Antinociceptive effect produced by intracerebroventricularly administered dynorphin A is potentiated by p-hydroxymercuribenzoate or phosphoramidon in the mouse formalin test
2001 (English)In: Brain Research, ISSN 0006-8993, E-ISSN 1872-6240, Vol. 891, no 1-2, 274-280 p.Article in journal (Refereed) Published
The antinociceptive effects of intracerebroventricularly (i.c.v.) administered dynorphin A, an endogenous agonist for kappa-opioid receptors, in combination with various protease inhibitors were examined using the mouse formalin test in order to clarify the nature of the proteases involved in the degradation of dynorphin A in the mouse brain. When administered i.c.v. 15 min before the injection of 2% formalin solution into the dorsal surface of a hindpaw, 1-4 nmol dynorphin A produced a dose-dependent reduction of the nociceptive behavioral response consisting of licking and biting of the injected paw during both the first (0-5 min) and second (10-30 min) phases. When co-administered with p-hydroxymercuribenzoate (PHMB), a cysteine protease inhibitor, dynorphin A at the subthreshold dose of 0.5 nmol significantly produced an antinociceptive effect during the second phase. This effect was significantly antagonized by nor-binaltorphimine, a selective kappa-opioid receptor antagonist, but not by naltrindole, a selective delta-opioid receptor antagonist. At the same dose of 0.5 nmol, dynorphin A in combination with phosphoramidon, an endopeptidase 24.11 inhibitor, produced a significant antinociceptive effect during both phases. The antinociceptive effect was significantly antagonized by naltrindole, but not by nor-binaltorphimine. Phenylmethanesulfonyl fluoride (PMSF), a serine protease inhibitor, bestatin, a general aminopeptidase inhibitor, and captopril, an angiotensin-converting enzyme inhibitor, were all inactive. The degradation of dynorphin A by mouse brain extracts in vitro was significantly inhibited only by the cysteine protease inhibitors PHMB and N-ethylmaleimide, but not by PMSF, phosphoramidon, bestatin or captopril. The present results indicate that cysteine proteases as well as endopeptidase 24.11 are involved in two steps in the degradation of dynorphin A in the mouse brain, and that phosphoramidon inhibits the degradation of intermediary delta-opioid receptor active fragments enkephalins which are formed from dynorphin A.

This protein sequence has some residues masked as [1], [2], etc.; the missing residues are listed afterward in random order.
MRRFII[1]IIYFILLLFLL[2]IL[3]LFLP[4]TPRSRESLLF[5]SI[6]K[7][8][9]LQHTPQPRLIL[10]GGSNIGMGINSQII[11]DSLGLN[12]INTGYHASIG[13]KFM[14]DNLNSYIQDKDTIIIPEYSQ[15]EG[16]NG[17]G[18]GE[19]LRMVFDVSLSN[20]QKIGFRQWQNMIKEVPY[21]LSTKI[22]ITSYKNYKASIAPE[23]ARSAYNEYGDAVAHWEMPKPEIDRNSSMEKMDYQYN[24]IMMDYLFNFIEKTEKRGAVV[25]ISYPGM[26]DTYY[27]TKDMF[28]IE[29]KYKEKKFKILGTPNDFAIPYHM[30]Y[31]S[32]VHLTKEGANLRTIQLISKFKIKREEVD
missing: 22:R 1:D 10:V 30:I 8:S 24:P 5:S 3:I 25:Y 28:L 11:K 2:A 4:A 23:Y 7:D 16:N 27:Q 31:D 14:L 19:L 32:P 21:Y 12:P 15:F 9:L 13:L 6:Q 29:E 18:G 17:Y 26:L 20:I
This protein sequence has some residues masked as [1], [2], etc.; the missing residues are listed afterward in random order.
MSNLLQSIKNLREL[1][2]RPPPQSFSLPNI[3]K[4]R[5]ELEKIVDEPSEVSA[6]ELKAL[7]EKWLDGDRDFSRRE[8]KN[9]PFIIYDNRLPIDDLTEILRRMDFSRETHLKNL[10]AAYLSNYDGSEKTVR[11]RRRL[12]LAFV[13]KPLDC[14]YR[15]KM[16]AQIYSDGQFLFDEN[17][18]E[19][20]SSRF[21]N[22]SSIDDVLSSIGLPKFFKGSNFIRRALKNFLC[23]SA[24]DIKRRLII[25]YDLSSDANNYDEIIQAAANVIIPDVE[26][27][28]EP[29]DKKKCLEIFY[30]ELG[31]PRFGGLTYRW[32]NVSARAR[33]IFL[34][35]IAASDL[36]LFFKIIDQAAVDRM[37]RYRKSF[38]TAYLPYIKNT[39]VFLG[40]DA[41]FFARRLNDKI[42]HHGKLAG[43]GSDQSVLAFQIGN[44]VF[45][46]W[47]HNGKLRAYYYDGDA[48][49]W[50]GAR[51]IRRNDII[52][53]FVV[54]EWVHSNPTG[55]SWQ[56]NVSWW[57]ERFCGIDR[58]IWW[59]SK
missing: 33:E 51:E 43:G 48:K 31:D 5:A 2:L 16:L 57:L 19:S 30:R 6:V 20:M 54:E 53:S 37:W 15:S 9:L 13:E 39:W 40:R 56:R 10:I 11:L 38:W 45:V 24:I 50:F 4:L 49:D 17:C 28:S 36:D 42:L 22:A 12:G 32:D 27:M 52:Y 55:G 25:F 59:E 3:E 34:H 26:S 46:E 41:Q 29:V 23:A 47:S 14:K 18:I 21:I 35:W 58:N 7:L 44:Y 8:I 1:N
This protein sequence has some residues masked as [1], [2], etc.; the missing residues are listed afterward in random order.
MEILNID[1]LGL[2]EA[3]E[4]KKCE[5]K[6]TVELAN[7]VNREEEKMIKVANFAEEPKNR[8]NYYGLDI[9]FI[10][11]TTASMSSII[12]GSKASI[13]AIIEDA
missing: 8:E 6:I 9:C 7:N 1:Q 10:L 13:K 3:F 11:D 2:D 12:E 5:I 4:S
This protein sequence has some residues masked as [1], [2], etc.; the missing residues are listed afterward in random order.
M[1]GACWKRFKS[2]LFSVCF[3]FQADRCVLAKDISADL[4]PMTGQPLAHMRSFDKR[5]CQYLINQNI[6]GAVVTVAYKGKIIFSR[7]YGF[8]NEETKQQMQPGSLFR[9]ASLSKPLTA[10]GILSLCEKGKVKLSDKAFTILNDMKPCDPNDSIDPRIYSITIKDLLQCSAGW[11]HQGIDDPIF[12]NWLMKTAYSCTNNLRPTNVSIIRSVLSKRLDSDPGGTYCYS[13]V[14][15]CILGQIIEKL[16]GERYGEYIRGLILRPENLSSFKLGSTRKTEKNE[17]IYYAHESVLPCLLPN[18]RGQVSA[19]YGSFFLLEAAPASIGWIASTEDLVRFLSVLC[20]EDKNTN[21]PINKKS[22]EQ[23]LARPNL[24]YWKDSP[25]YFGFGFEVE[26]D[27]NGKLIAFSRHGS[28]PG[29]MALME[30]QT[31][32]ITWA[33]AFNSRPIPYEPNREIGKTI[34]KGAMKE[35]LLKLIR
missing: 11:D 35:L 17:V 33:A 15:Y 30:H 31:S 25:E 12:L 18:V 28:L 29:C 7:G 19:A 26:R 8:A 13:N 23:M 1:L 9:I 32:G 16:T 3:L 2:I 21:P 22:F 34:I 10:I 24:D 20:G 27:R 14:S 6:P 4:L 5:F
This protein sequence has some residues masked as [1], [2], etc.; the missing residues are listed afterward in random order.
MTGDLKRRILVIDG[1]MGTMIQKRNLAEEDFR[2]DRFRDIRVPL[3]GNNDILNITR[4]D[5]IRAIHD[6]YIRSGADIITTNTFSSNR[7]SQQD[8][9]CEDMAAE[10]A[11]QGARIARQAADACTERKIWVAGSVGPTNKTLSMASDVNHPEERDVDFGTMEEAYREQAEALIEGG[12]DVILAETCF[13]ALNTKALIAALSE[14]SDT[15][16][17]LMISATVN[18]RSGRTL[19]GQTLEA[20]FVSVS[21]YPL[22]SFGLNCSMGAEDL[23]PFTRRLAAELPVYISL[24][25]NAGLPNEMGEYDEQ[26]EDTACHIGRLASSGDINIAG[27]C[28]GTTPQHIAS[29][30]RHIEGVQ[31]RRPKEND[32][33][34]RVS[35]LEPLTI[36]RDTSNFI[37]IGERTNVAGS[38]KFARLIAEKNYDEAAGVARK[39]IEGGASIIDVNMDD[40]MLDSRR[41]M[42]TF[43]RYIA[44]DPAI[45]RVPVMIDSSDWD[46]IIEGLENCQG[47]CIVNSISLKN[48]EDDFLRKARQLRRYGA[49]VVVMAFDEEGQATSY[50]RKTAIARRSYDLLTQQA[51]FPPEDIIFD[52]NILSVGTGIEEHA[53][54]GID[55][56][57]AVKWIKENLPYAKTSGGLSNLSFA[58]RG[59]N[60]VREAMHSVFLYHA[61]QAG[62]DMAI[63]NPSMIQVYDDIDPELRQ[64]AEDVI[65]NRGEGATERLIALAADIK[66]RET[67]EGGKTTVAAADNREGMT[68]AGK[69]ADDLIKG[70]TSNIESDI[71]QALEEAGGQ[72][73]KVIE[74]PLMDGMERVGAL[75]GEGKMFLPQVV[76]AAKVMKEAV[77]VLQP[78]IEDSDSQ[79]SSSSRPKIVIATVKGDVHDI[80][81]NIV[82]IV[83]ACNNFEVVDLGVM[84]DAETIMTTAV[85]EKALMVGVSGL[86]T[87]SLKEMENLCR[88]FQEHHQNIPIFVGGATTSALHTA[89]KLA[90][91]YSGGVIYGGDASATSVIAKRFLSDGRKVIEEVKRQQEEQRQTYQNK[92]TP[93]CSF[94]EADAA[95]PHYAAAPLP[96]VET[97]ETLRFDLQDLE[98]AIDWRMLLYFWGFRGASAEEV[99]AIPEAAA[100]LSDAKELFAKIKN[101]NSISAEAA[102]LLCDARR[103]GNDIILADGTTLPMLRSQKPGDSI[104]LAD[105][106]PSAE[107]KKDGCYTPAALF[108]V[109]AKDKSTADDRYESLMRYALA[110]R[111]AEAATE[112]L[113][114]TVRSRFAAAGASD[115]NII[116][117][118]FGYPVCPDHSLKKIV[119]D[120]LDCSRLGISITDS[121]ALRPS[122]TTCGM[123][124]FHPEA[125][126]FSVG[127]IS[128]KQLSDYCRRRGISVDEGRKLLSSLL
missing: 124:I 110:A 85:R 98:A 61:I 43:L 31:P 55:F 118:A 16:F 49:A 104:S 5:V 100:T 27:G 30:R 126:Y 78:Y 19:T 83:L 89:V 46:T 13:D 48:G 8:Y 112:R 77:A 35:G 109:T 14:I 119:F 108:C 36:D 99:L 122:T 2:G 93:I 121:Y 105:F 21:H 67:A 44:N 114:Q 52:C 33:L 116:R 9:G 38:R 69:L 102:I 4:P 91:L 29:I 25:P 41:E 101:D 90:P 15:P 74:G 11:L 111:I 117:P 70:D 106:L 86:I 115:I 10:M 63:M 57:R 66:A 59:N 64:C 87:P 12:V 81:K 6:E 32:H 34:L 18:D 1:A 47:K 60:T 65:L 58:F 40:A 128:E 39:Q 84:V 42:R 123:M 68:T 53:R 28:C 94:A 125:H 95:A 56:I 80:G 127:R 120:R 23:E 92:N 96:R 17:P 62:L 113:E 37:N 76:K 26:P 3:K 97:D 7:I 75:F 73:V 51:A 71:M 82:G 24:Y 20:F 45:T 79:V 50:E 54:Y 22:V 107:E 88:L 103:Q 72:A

Place, publisher, year, edition, pages
2001. Vol. 891, no 1-2, 274-280 p.
dynorphin A, p-hydroxymercuribenzoate, phosphoramidon, cysteine protease, endopeptidase 24.11, formalin test, intracerebroventricular administration, mouse
IdentifiersURN: urn:nbn:se:uu:diva-51077DOI: 10.1016/S0006-8993(00)03225-XISI: 000166943000029PubMedID: 11164832OAI: oai:DiVA.org:uu-51077DiVA: diva2:78986